There was an interesting juxtaposition a couple of days ago in the large and varied world of dysfunctional eating. Published the same day in the same section of the New York Times were separate articles that together demonstrate once again how screwed up Americans (mostly) are about food – Michael Pollan aptly refers to this in his book “The Omnivore’s Dilemma” as our “national eating disorder.”
The first article reveals a purported “healthy food” eating disorder among children. Whether this is new or at all widespread remains unclear, but it’s a classic demonstration of yet another way that parents (and schools) can bring up kids to be stressed out about food – and once embedded during childhood, views on food are difficult to overcome. Here’s what a rational dietitian points out:
The problem, according to some nutritional experts, is that many teachers [and parents] don’t understand nutrition well. “We’re driving our kids absolutely crazy,” said Katie Wilson, president of the School Nutrition Association. “All the stuff about preservatives and pesticides. All an 8-year-old kid should know is that he or she should eat a variety of colors, and don’t supersize anything but your water jug.”
Instead, between some homes and most schools, kids are often being told that because some foods are less healthy than others, they should be avoided like the plague. At the same time, of course, the kids are assaulted with marketing telling them just how good to eat those unhealthy foods are. This has resulted in our national paradox of huge numbers of overweight, unhealthy eaters in a country obsessed with nutrition.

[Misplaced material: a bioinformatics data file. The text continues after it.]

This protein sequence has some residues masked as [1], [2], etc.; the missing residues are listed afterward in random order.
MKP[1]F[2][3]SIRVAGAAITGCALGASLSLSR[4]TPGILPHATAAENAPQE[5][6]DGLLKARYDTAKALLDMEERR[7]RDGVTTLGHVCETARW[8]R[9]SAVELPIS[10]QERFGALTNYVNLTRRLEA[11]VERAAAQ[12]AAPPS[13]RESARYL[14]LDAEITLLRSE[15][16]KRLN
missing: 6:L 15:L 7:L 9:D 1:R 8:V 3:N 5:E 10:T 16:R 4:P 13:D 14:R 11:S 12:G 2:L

The best way for your kid to be a healthy eater is for his or her parent to provide healthy food – but without an accompanying dissertation of value judgments decreeing why the food provided is good while other foods are bad. A little bit of junk food now and then isn’t going to kill anyone, but forbidding it makes it all the more tempting. Anyone who has tried dieting knows this to be true.
Which brings us to the other story, which refers to a new research project in which taxpayer money was actually spent to define calories as… calories. The researchers compared diets of equal numbers of calories, but with emphasis on different food groups. Essentially, they asked the question, do diets that emphasize one food group, such as the Atkins diet, work better?
The results of this study were roughly as predictable as those of the “scientific” study on whether your prayers help other people. Surely any metabolic specialist could point out that excess calories in the diet end up stored as fat, no matter their original form – carbohydrates, fats, or proteins. Only in a diet-obsessed culture would this be funded (as the other study could only be funded by a religion-obsessed culture).
The doctors who wrote the paper seem well meaning enough. They come to the happy conclusion: diet however you’d like; it’s all good. The variable that actually affected weight loss? It was attendance at support groups.